SRISKANDARAJAH: There are stories like this at every one of the stops. The Tree Museum is a dynamic delivery of an old story. The history of the borough as told by the people who lived it. The only physical footprint here are the markers that measure the length of the Grand Concourse, a broad boulevard that runs through the Bronx.
HOLTEN: You can see how wide it is, you know most of the other streets, it was kind of based on the Champs-Elysees in Paris so it’s got this grandeur.
SRISKANDARAJAH: Katie’s right, though the noise and fumes of passing busses undercut some of that grandeur.
The Grand Concourse was built at the turn of the century at the peak of the city beautiful campaign, a progressive movement that created handsome spaces in urban settings. It wasn’t beauty for beauty’s sake. The idea was that ornate parks and promenades could make every city dweller feel like royalty. The Grand Concourse was the gilded pathway for Manhattanites to convalesce from the grittiness of city life. And it did make people feel better.
HOLTEN: This was one of the special things about the Bronx was that it was a green place, that it was a getaway from the city. Manhattan was crowded, polluted, filthy, so people would get sick and they’d leave to come up here to get the fresh air. So, it’s really ironic, that they come up here to get away from it all and recover.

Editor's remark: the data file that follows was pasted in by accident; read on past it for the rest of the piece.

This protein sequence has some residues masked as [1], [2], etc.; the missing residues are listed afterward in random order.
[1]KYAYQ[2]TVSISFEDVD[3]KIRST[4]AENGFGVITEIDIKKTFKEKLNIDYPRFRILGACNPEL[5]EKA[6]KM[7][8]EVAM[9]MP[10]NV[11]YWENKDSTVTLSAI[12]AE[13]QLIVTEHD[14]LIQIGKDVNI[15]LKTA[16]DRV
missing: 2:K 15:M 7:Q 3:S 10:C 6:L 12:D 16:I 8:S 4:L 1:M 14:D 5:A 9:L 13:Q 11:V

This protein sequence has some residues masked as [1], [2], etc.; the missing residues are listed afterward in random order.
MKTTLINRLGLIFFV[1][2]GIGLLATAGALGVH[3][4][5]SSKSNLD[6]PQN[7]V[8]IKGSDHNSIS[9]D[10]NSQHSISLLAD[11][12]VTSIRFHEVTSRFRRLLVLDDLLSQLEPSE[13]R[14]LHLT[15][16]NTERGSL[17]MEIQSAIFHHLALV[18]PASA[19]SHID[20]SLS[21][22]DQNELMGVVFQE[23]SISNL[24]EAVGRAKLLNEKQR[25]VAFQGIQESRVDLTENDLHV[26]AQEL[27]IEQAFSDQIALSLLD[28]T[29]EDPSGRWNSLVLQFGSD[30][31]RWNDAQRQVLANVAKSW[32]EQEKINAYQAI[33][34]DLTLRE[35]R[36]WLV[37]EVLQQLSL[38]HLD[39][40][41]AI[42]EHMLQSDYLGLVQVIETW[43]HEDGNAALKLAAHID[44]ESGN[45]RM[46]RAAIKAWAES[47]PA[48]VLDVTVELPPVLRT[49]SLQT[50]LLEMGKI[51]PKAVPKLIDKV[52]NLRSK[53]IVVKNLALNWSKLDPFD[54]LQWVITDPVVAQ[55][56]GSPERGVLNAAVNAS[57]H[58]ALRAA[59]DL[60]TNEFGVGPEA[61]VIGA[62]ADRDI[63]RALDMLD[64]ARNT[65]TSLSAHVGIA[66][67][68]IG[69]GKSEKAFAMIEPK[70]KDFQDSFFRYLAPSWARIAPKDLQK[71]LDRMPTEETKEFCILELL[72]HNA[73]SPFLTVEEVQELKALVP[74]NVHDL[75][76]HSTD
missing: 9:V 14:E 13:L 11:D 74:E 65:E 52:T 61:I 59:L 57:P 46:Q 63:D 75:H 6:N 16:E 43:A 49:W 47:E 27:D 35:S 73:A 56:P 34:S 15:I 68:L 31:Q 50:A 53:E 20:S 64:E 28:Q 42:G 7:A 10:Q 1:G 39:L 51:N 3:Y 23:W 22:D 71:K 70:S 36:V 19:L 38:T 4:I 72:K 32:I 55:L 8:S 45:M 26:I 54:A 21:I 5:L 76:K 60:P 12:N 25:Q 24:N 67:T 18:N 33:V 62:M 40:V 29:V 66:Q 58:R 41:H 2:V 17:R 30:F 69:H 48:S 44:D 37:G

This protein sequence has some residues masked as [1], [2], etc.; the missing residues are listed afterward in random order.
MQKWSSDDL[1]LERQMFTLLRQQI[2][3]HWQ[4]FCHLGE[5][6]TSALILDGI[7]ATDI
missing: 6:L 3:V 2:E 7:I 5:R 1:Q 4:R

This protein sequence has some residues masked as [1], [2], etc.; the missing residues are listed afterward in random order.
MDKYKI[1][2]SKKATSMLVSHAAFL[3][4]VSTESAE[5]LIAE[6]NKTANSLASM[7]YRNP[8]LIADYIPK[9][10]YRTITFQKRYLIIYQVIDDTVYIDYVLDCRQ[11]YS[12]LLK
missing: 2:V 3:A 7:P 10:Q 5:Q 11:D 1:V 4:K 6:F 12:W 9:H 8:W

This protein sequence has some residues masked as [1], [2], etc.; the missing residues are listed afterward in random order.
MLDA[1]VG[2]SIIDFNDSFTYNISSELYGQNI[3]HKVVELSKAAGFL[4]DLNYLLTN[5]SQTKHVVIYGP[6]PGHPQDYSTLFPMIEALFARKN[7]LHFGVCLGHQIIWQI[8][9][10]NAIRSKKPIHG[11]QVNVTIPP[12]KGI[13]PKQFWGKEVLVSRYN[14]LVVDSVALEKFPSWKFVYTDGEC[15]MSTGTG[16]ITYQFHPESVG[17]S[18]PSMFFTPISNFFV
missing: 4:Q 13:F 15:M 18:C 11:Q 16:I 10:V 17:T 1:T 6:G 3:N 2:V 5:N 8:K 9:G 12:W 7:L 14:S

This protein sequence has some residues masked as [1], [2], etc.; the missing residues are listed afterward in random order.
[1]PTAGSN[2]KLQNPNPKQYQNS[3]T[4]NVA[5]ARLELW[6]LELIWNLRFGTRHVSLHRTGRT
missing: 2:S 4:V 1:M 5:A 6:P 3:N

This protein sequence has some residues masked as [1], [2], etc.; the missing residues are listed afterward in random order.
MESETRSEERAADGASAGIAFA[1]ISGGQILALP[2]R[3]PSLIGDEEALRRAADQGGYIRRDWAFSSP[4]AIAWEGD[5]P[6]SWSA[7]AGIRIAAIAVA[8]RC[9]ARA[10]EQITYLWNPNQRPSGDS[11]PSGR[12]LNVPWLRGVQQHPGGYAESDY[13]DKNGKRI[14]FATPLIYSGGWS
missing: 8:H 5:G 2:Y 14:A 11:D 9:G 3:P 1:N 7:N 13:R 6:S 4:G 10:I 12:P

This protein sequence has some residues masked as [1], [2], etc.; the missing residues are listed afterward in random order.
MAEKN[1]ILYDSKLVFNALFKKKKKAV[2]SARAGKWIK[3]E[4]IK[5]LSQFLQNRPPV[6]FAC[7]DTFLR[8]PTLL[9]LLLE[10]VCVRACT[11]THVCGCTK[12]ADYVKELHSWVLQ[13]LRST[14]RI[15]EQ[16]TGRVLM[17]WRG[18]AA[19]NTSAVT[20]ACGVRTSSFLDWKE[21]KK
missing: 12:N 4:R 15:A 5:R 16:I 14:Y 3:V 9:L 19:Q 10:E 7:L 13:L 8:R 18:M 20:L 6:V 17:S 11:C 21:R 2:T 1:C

SRISKANDARAJAH: Standing at 165th Street it’s impossible to imagine, but 100 years ago the Bronx was all pasture.
HOLTEN: The project really came alive once I went to the archives and saw the photographs, and I got goose bumps because it looked like the fields around my mom’s house in Ireland – green, trees in the distance – but basically the area was all farmland, and that’s where it got its name, Jonas Bronx was a farmer.
SRISKANDARAJAH: And Katie wanted to remind people that despite the trash facilities, and despite the gangs and arson that have plagued the Bronx, the borough has clung onto some of its roots, as I learned when I dialed tree number two.
[Phone extension 2-#]
WOMAN 1: Hey, if you look southbound, right across the street, you’ll see our South Bronx urban farm. That’s right, an urban farm in the Bronx! How cool is that? We are bringing farmland back to our borough”.